The new West End port of entry, various versions of which were proposed even before Hurricane Irma destroyed the existing structure, will be about 27,000 square feet under the latest design, according to Neil Smith, director of planning in the Recovery and Development Agency.
Mr. Smith, Premier Andrew Fahie and Brodrick Penn, chairman of the Disaster Recovery Coordinating Committee, revealed preliminary plans for the terminal at a community meeting Tuesday night at Leonora Delville Primary School, where they listened to input from a crowd of about 50 people.
The hope, they said, is that the new facility, which previously served as one of the main debarkation points for visitors from St. Thomas and St. John, will lead to a 62 percent increase in tourist arrivals to West End over pre-Irma levels.
However,Mr.Smith said that no cost or timeline for the project has been set, and the government is seeking community input before a “statement of requirement” is submitted to the RDA.
“These are just technocrats talking,” Mr. Smith said of the
plans unveiled Tuesday. “A lot of this is dependent on what the people want.”
A private donor, whom officials did not name, has proposed
covering at least 50 percent of the cost, with the rest drawn from government funds. Another option is seeking funds from Caribbean Development Bank loan, said Mr. Smith, though the private-donor option would likely be faster.
Ideally, the terminal, which is likely to be a multilevel building, would have the capacity to process at least 200 passengers per hour and two ferries at once, officials
said at the meeting.It would also include separate areas for domestic and international passengers and the ability to accommodate four safari buses,going in and out every 15 minutes.
Whatever the final plan,Mr. Smith said, “It has to uplift
A plan proposed in 2010 under the then-Virgin Islands Party government — in which Mr. Fahie, who as First District
representative represents West End,served as minister of education and culture — called for a three-storey, 75,000-square-foot facility with cost estimates of over $40 million, including 30,000 square feet of retail space.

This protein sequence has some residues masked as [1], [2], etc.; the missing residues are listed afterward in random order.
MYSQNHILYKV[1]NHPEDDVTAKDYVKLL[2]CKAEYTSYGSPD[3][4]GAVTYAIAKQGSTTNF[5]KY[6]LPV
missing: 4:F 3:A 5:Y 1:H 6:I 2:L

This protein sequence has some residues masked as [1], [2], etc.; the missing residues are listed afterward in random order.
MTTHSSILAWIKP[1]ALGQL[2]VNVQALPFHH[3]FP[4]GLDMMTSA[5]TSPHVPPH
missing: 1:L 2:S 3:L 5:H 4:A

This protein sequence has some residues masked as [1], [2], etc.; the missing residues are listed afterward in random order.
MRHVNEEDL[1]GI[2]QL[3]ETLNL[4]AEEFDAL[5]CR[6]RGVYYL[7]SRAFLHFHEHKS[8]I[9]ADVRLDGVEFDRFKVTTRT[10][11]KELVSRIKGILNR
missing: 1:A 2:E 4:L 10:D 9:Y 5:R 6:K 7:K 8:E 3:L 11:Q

But after the National Democratic Party came to power in 2011, then Communications and Works Minister Mark Vanterpool, who at the time served as District Four representative, said the project would be scaled back. In 2013, he proposed plans for a facility costing just under $5 million.
On Tuesday, residents lobbed questions and comments about the size of the newly proposed facility, and whether it would have room for cargo, yacht tenders and adequate parking spaces.
Mr. Penn noted the various comments, but did not provide
many additional details, explaining that the plans are still in very early stages.
Some wondered how the terminal fit into the government’s
overall tourism strategy. Mr. Smith explained that the
when the terminal was operational it processed nearly a third of non-cruise-ship visitors to the territory.
“You can see how important West End was,” he said.
Added Mr. Penn, “We know that it’s a catalyst for processing passengers from the USVI.…We have to prepare ourselves to make sure it’s sufficient because the government is interested in seeing tourism develop on the other islands — in particular Jost Van Dyke.”
There was also discussion about whether the size of vessels or frequency of ferry service might change.
“There’s been a lot of discussion about how do we improve
scheduling. How do we get the optimum out of these vessels that are costing their operators so much money? …What optimally should be transporting persons back and forth?” Mr. Penn said.
In a February interview, Mr. Fahie told the Beacon that from a tourist perspective, he would focus on “interim measures”to get people in and out of the territory.
“You must look at the ferry system,” he said. “You must look at late-night ferry services.”
The West End port has been closed to international ferry arrivals since the 2017 storms. Customs officers are clearing in private boats only, while housed in a donated temporary facility.
In early January, Mr. Vanterpool told the House of Assembly
that the BVI Ports Authority was working to reopen it to international arrivals by the end of that month, but the deadline was missed. A previous deadline of October 31, 2018 was also missed.
On Tuesday, Mr. Fahie acknowledged the inconvenience
not only to tourists, but to residents of West End and Jost Van Dyke who previously depended on the terminal for travel to St. Thomas and St. John, as well as the subpar working conditions of customs officers.
“I, as district rep, was totally annoyed, and that’s when I went to speak to the premier,”he joked. On a serious note, he added, “We deserve better.”